- After suspending most consular services to its nationals and putting a stop to issuing visas on May 12 due to a drastic reduction of its staff following tit-for-tat sanctions, the U.S. Embassy in Moscow said May 14 it will temporarily resume some consular services. The embassy announced that it will resume “routine U.S. citizen services” through July 16 after the Russian government informed it of the “intent to postpone” a Russian ban on hiring local residents. (The Moscow Times/AFP, 05.12.21, AP, 05.14.21)
- The 10 diplomats to be expelled from Russia as part of Russia’s retaliation to sanctions from Washington, including the U.S. Embassy’s spokeswoman, have until May 21 to leave the country, Kommersant reported May 12. (The Moscow Times, 05.12.21)
- The U.S. State Department has labeled Russia among the world's worst offenders of religious freedom. (RFE/RL, 05.13.21)
- U.S. officials suspect that Russia’s military intelligence unit, the GRU, may be behind alleged attacks that are causing mysterious health issues among U.S. government personnel across the world. (Politico, 05.13.21)
- The guided-missile cruiser USS Monterey seized an illicit shipment of weapons from a stateless ship in the international water of the North Arabian Sea May 6-7. The cache of weapons included dozens of advanced Russian-made anti-tank guided missiles, thousands of Chinese Type 56 assault rifles and hundreds of PKM machine guns, sniper rifles and rocket-propelled grenades launchers. (Defense Blog, 05.09.21)
- Peter Dzibinski Debbins, a former U.S. Army Green Beret who admitted divulging military secrets to Russia over a 15-year period is scheduled to be sentenced on espionage charges May 14. (AP, 05.14.21)
II. Russia’s domestic policies
Domestic politics, economy and energy:
- Russia on May 14 confirmed 9,462 new coronavirus cases and 393 deaths. Moscow saw a spike in infections with 3,818 cases over the past 24 hours, the highest daily count since January, as Russia returned from an extended non-working period designed to prevent a third wave of the pandemic. (The Moscow Times, 05.14.21) Here’s a link to RFE/RL’s interactive map of the virus’ spread around the world, including in Russia and the rest of post-Soviet Eurasia. For a comparison of the number and rate of change in new cases in the U.S. and Russia, visit this Russia Matters resource.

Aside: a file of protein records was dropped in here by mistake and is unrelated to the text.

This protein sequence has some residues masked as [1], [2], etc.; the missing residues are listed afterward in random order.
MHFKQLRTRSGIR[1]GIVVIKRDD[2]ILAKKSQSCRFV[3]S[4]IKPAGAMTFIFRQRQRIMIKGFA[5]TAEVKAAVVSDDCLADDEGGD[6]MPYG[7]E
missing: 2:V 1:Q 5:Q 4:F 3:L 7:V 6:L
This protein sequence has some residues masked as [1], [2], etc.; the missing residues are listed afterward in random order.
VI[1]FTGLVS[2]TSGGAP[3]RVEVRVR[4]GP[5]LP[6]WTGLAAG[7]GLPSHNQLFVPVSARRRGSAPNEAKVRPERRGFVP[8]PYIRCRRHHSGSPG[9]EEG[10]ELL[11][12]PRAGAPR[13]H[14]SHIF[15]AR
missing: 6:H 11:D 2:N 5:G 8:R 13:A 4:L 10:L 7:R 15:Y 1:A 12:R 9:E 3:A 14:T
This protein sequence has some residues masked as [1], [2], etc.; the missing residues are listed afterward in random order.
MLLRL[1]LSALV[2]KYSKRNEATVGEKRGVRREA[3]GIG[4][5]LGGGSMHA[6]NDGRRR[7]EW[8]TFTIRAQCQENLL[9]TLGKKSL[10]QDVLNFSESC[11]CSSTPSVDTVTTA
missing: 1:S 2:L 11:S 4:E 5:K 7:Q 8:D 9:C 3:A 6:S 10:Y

- Russia's consumer health watchdog on May 13 denied a report that the country had recorded its first cases of the COVID-19 variant first found in India, which some preliminary studies show spreads easily. The denial came after Kommersant reported that authorities in the city of Ulyanovsk had recorded 16 cases of the variant among Indian students. (Reuters, 05.13.21)
- Putin will likely remain in self-isolation despite receiving both doses of one of Russia’s domestically made coronavirus vaccines. (The Moscow Times/AFP, 05.10.21)
- The majority of Russians (62 percent) are still not ready to be vaccinated with the Sputnik V vaccine, according to a poll by the independent Levada Center published May 12. The results are the latest sign that Russians are largely still skeptical of the domestically-produced vaccine amid Russia’s attempts to boost its slower-than-hoped vaccination campaign. (The Moscow Times, 05.12.21)